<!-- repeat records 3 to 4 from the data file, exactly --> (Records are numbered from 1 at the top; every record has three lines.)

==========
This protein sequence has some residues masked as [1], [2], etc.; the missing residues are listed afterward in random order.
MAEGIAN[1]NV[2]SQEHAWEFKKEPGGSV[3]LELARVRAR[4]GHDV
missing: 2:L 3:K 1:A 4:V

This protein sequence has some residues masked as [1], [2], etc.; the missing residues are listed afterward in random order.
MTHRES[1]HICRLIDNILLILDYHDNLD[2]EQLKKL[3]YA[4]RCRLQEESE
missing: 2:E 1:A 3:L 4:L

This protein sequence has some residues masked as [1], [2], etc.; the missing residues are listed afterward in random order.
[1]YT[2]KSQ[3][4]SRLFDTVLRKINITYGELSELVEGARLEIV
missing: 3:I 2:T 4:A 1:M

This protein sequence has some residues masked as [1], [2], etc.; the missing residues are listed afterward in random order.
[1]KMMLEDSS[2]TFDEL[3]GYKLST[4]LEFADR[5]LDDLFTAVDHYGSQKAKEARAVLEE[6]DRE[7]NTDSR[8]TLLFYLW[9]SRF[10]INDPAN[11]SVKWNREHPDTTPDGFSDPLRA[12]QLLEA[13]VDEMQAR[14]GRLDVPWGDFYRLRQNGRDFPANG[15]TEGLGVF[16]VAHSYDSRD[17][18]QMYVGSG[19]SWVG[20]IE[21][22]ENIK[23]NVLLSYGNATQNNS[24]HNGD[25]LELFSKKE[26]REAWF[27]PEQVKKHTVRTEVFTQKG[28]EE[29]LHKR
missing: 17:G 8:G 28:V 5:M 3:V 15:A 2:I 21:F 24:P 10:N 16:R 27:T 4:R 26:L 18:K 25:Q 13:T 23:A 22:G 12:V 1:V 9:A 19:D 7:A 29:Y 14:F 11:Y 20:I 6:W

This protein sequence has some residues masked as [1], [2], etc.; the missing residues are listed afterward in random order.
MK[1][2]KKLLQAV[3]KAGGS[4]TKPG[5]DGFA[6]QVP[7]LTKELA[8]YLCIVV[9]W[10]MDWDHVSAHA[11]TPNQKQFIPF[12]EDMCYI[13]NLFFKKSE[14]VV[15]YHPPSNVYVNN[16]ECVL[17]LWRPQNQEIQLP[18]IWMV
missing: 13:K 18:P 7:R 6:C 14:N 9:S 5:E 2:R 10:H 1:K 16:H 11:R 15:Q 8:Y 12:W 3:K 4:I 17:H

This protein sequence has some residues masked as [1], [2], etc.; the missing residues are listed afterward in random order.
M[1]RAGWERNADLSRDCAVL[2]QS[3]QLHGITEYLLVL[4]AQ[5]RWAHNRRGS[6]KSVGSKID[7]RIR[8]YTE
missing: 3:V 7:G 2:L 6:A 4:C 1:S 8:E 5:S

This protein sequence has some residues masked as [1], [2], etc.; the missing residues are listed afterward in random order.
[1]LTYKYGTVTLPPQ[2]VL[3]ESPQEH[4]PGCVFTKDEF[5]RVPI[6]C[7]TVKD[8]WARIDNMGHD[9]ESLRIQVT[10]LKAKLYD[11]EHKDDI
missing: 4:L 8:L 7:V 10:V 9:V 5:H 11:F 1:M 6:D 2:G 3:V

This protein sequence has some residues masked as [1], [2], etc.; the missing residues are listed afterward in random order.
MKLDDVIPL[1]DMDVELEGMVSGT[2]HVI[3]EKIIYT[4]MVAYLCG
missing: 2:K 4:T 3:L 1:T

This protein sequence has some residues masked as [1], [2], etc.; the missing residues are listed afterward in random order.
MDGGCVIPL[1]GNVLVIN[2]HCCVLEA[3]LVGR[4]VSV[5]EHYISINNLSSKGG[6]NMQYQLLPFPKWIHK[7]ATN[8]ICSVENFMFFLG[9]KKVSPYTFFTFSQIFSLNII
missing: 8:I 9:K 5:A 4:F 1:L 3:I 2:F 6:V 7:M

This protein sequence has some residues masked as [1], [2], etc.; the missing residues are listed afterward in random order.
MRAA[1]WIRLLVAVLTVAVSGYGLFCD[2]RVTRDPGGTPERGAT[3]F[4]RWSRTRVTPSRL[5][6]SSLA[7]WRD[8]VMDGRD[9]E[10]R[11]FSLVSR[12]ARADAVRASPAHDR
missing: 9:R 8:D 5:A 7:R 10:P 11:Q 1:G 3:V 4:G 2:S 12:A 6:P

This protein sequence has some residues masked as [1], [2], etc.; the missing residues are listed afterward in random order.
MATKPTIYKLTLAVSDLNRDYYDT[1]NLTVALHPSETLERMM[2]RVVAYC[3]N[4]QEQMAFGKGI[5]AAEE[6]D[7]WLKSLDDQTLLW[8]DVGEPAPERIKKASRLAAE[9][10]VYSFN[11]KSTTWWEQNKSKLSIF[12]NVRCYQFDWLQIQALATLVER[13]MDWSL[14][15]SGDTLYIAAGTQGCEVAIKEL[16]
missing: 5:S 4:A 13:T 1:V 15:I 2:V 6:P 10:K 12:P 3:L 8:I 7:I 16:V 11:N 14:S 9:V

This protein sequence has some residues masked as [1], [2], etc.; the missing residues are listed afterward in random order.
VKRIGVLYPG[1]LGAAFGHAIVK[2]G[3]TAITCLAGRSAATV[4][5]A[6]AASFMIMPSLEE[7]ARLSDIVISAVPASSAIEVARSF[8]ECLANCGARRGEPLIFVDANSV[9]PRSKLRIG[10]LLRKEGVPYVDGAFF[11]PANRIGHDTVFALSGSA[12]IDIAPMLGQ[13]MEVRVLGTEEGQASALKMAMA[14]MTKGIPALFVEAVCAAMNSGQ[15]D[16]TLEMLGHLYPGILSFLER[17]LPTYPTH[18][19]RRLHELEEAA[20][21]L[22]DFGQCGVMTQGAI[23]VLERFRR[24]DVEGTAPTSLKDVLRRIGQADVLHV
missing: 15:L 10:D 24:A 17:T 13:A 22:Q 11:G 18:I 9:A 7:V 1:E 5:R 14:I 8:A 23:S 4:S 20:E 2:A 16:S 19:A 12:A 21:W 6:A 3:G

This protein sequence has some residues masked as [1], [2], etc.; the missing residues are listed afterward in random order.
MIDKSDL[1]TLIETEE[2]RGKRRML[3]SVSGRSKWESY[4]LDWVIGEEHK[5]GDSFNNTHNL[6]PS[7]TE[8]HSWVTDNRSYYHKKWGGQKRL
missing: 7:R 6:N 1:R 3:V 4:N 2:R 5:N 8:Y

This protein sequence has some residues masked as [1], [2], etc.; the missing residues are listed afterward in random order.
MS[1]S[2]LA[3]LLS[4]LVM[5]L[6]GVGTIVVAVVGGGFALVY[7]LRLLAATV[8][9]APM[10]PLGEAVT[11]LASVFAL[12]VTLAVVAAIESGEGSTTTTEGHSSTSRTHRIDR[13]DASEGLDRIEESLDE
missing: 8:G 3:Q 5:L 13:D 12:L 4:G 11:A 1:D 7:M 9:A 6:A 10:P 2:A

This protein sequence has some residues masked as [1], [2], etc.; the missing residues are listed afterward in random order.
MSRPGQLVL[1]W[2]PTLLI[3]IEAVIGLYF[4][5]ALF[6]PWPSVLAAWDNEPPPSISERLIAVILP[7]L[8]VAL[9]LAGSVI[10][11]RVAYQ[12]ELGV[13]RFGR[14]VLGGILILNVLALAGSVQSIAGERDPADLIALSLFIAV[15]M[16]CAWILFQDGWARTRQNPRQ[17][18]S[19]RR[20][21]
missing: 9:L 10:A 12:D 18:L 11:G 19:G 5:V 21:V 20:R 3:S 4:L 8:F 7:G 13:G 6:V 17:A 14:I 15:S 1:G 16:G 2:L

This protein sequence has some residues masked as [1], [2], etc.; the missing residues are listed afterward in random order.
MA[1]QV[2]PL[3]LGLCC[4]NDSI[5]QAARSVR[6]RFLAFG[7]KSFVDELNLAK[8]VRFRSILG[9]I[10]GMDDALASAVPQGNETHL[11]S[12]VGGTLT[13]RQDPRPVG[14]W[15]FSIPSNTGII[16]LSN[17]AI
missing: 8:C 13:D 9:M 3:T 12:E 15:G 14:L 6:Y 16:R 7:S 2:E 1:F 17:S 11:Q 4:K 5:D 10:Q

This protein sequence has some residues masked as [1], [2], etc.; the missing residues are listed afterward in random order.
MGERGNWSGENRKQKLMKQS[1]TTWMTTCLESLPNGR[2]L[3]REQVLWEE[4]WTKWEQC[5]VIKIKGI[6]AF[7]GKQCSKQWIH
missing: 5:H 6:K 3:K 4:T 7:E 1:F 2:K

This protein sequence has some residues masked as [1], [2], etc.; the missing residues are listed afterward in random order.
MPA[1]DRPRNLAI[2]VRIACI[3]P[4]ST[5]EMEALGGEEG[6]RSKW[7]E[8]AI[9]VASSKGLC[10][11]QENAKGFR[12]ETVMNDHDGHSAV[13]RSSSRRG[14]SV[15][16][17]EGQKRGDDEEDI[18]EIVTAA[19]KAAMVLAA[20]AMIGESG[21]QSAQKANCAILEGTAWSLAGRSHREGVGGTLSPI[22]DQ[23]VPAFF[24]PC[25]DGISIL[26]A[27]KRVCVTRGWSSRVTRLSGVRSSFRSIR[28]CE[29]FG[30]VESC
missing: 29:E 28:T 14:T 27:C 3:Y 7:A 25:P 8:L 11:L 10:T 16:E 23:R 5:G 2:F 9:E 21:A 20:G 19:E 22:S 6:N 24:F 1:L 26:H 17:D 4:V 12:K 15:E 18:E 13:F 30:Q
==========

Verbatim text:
This protein sequence has some residues masked as [1], [2], etc.; the missing residues are listed afterward in random order.
[1]YT[2]KSQ[3][4]SRLFDTVLRKINITYGELSELVEGARLEIV
missing: 3:I 2:T 4:A 1:M

This protein sequence has some residues masked as [1], [2], etc.; the missing residues are listed afterward in random order.
[1]KMMLEDSS[2]TFDEL[3]GYKLST[4]LEFADR[5]LDDLFTAVDHYGSQKAKEARAVLEE[6]DRE[7]NTDSR[8]TLLFYLW[9]SRF[10]INDPAN[11]SVKWNREHPDTTPDGFSDPLRA[12]QLLEA[13]VDEMQAR[14]GRLDVPWGDFYRLRQNGRDFPANG[15]TEGLGVF[16]VAHSYDSRD[17][18]QMYVGSG[19]SWVG[20]IE[21][22]ENIK[23]NVLLSYGNATQNNS[24]HNGD[25]LELFSKKE[26]REAWF[27]PEQVKKHTVRTEVFTQKG[28]EE[29]LHKR
missing: 17:G 8:G 28:V 5:M 3:V 15:A 2:I 21:F 24:P 10:N 16:R 27:T 4:R 26:L 18:K 25:Q 13:T 23:A 22:G 12:V 1:V 9:A 19:D 7:A 29:Y 14:F 11:Y 20:I 6:W